Current military members and retirees are to be “grandfathered” from any retirement changes that the Military Compensation and Retirement Modernization Commission recommends to Congress next February.
Current force members shouldn’t let that dampen their interest in the work of the commission or its final recommendations, because any retirement reforms proposed almost certainly will include an “opt-in” feature.
Many currently serving members will get the chance to choose to switch to a more modern, less generous retirement plan. Who would do that?
If past behavior is a reliable guide, thousands will.
Economists use the term “personal discount rates.” More simply, its how the promise of cash-in-hand affects you versus larger future rewards.
It’s pretty clear, though, that current members, if they choose, will be able to stay under the “High-3” retirement with its immediate annuities after 20 years of service set to equal 50 percent of average basic pay for their highest three earning years. Why?
The Joint Chiefs of Staff are insisting on it. President Barack Obama’s administration has made retroactive retirement protection part of its guidance to the commission. The likelihood Congress will buck those promises is slim given the lashes Rep. Paul Ryan, R-Wisconsin, and Sen. Patty Murray, D-Washington, House and Senate budget committee chairmen, felt when their budget deal last December included a cap on military retiree cost-of-living adjustments.
Before the ink dried on that deal, Congress voted to replace the COLA cap with alternative budget savings it still might regret: lengthening the impact of sequestration on future defense budgets by another year.
So to borrow a phrase from recent popular culture: If you like your current plan, you can keep it. But you’ll have something new to consider.
Department of Defense pay experts gave the commission two concepts for reforming retirement. They also advised that a lot more money would be saved for taxpayers if, in adopting either of these ideas, the commission also endorses an “opt in” feature for those in service.
“Steady state” savings from any one of the new retirement concepts if adopted only for new entrants would range from $1.7 billion to $3.9 billion annually, officials told the commission.
“However, if currently serving members were permitted to participate . . . which DOD believes should be an option, savings to the department and the treasury would emerge more quickly,” officials said.
The greater the number of members “who opt-in, the faster the full savings of the change would be realized.”
Current military retirement is a “defined benefit” that pays an immediate annuity after 20 or more years. The value of the annuity climbs by 2.5 percent of basic pay for each year served. However, only 15 percent of all members who serve stay long enough to quality.
Both of the new concepts shown to the commission are a “hybrid” plan, combining a reduced defined benefit with two new tools.
One is a “defined contribution” feature, the government making regular payments on a member’s behalf into a Thrift Savings Plan, similar to a 401(k) account. The contributions would be invested and made portable for members to take with them even if they leave before 20 years. They would be fully vested in these accounts after six years’ service.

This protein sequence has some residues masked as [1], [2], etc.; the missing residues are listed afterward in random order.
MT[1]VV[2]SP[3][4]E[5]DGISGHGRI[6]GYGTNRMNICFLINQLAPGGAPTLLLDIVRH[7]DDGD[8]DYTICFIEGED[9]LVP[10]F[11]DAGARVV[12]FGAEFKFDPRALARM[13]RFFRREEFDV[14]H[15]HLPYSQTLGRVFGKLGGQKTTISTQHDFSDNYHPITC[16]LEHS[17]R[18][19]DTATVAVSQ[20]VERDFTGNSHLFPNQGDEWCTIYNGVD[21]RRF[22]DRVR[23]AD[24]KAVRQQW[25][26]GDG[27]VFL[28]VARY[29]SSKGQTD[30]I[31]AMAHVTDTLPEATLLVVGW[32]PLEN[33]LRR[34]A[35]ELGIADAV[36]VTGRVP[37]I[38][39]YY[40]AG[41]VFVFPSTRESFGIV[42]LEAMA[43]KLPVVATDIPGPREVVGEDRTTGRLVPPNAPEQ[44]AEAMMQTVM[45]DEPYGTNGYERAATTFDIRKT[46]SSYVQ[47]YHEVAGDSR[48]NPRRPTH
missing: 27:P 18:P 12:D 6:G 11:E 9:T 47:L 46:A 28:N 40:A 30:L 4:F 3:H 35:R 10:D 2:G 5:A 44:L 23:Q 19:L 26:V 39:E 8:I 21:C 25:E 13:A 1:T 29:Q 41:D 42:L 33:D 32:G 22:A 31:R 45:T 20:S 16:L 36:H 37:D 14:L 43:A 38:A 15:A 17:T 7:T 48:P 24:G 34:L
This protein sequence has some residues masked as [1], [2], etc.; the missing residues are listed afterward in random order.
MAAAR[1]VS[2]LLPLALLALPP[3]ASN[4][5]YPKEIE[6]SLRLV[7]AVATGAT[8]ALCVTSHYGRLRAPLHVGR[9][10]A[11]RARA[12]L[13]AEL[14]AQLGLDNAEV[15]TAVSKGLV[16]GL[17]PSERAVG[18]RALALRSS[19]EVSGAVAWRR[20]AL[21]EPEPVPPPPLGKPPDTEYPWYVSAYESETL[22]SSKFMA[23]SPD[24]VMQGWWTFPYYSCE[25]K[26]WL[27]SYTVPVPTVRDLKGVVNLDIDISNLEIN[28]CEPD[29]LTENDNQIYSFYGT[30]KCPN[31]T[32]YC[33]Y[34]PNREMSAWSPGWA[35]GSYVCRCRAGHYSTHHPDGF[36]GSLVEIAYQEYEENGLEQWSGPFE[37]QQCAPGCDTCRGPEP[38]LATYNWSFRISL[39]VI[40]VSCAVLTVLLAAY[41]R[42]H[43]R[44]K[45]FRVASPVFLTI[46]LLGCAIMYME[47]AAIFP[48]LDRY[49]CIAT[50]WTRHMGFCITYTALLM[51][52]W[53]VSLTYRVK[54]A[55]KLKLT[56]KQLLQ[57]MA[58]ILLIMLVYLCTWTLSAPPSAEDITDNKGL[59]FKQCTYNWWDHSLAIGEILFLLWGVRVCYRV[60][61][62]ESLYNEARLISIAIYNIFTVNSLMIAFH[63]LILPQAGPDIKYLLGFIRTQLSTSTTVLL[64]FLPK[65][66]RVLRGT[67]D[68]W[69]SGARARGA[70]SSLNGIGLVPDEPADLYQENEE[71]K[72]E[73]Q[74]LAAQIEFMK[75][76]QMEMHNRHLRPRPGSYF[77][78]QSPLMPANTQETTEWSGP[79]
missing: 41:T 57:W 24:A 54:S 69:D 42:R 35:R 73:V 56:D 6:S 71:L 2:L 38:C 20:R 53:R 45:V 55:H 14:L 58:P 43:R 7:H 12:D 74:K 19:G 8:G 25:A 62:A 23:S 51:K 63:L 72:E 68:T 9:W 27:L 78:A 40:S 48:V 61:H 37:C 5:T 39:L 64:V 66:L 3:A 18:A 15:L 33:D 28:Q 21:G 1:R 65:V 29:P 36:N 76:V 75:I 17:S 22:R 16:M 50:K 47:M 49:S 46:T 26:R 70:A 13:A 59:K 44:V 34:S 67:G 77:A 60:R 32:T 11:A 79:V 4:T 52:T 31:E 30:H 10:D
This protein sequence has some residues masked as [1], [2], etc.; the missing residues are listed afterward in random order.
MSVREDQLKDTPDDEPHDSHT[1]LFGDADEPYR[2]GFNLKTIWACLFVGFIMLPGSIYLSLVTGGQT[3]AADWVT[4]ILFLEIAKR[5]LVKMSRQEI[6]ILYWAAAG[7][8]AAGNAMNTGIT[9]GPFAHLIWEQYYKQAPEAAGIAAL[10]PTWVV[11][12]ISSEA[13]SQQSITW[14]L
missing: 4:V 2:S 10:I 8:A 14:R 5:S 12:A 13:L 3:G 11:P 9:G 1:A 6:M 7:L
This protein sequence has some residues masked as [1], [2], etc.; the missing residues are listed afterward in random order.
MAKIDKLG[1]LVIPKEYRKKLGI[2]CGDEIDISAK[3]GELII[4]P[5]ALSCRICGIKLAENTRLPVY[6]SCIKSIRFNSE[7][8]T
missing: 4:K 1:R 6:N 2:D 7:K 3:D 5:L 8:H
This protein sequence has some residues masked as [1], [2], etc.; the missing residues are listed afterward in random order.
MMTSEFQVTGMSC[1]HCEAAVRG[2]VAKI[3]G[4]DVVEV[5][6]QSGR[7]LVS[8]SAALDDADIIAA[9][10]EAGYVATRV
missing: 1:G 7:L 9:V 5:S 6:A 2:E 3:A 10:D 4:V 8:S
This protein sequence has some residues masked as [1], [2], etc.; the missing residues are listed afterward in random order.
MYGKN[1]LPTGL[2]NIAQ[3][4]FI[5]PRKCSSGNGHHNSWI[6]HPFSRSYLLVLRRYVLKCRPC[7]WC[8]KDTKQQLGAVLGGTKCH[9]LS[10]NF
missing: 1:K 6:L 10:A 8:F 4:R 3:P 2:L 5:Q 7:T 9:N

A third element of the hybrid concept is supplemental pay to give the services greater flexibility to shape force structure and to retain select skills or pay grades. These pays could ease transition to civilian life for careerists no longer needed, or be made “continuation pays” to entice members to served years longer until the defined retirement benefit is within reach.
Being able to pocket benefits sooner can be a powerful inducement to forfeit more valuable benefits. As Defense officials advised the commission: “Because service members on average value deferred benefits less than the actual cost to the government to provide these benefits, it is possible to generate savings and sustain retention by altering the mix of current and deferred benefits.”
Defense officials have seen this work with the $30,000 Career Status Bonus offered for the past decade to careerists in their 15th year. In return for that extra cash, to pay off credit cards or buy a new car or put a down payment on a home, careerists are still opting back into “Redux” with its reduced annuities and smaller cost-of-living adjustments to retired pay.
Congress conceived the CSB for one purpose, to dampen the cost of repealing that cheaper retirement plan, which Congress had imposed on any member entering service after July 31, 1986. When the Joint Chiefs complained about the impact on career retention from a cheaper retirement offering, Congress repealed Redux. But it also created the $30,000 bonus to entice at least some careerists to opt back in.
Though CSB has been frozen at $30,000 for more than a decade, steadily losing purchasing power, it continues to induce about
3 percent of officers and
15 percent of enlisted into a cheaper retirement. Wartime tax breaks on deployment increased its attractiveness.
As of 2012, more than 34,800 enlisted and 925 officers had retired under Redux rather than under the “High-3” plan. Because of that choice, the Defense Department, in setting aside funds to pay future retirement benefits, needs to contribute about $600 million less annually.
Defense officials and outside analysts who shaped the new retirement concepts would bristle at any comparison of their complex plans to the maligned CSB. Their hybrids, they say, address the unfairness of allowing most members to separate with no benefits toward retirement. The hybrids also give force managers greater flexibility to shape a cost-effective force.
But like the CSB, their plans also save a lot of money by moving retirement cash forward where many members will decide it has greater value than in the long run.
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